The cardinal rule at FIFA, the one inviolate principle, has always been that they don't engage in politics.
Unfortunately for them, and perhaps ultimately for all of us, politics is now refusing to return the favor.
And to the extent that it was ever really true to begin with - which is more than a little debatable - after Thursday they probably won't even be able to make the claim any longer.
The first thing you need to note about this week's Gala FIFA Congress and associated whorefest in Manama, Bahrain is that it was supposed to be held in Kuala Lumpur, Malaysia.
The hosting site had to be changed when the government refused to allow representatives of the Israel FA into their pristine little nation.
Noting in passing that they had no problems whatsoever with, say, the North Korean concentration camp monitors, Iranian homosexual executors or Sierra Leonean Blood Diamond child slavers - to say nothing of the guys who seem to have founded "settlements" in the Crimea - I'll only point out that Amnesty International, for one, has some things to say about human rights abuse much closer to Malaysia than the Palatinate.
MUCH closer, if you get my drift.
Anyway, the Asian Confederation offered up Bahrain as a substitute and before you could say "imprisoned, deported, and tortured for defaming the Bahraini regime", the most expensive restaurants in Manama were bringing in additional foreign slaves to handle the anticipated extra business.
All of which serves as the prelude to the explosion of a time bomb which started ticking in 1974 when the AFC voted to expel the Israel FA. For the next 20 years, the IFA was not affiliated with any Confederation, although they did participate in occasional, awkward World Cup qualifiers against various regions including, oddly, Oceania one time.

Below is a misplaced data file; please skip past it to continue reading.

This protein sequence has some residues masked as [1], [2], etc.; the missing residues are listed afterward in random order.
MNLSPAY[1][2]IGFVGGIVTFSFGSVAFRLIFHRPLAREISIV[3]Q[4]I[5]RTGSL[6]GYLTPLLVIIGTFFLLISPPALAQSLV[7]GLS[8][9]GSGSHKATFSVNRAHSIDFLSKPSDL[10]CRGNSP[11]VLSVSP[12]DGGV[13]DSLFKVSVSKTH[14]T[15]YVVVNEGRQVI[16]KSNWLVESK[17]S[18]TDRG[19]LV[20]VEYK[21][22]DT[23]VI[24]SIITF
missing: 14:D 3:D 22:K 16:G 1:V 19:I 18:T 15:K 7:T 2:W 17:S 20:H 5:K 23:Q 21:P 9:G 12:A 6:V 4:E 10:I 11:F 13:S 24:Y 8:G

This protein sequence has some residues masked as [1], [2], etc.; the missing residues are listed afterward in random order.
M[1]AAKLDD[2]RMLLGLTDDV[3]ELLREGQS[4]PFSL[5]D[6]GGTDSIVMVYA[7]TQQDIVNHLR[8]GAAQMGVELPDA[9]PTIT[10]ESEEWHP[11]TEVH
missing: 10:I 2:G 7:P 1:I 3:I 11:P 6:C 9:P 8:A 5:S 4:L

Finally, in 1992 UEFA, under President Lennart Johansson, admitted the IFA to what is nominally Europe's Confederation. While this might seem to be something of a reach, I'd point out that UEFA has several "trans-continental" members, (including Armenia, Azerbaijan, Georgia, Turkey and Russia) and includes at least one other "Asian" nation (Kazakhstan).
At the time it was a fairly non-controversial move; everybody needs to be part of a confederation, Israelis more or less culturally European, Asian teams refused to play them any time, anywhere and they were - are - never likely to cause many European national team managers a lot of sleepless nights.
Argentina they ain't.
Which brings us to the current problem, which is that on Thursday the FIFA Congress will most likely be asked to, in effect, toss Israel out.
You may recall that, a few years back, there was a huge kerfuffle over "free movement" for Palestinian players and officials across Israeli checkpoints. Not that there was a blanket ban or anything like it but players and - particularly - team officials kept showing up a databases of "dangerous hombres" (to borrow a phrase) and the border police would deny them crossing.
The PFA stomped around demanding that Israel be sanctioned or suspended for this gross violation of blah, blah, blah and, much to his credit, Sepp Blatter and his technical staff did an absolutely superb job working with both sides - nobody AT ALL was completely in the right - to come up with compromise procedures that everybody could live with.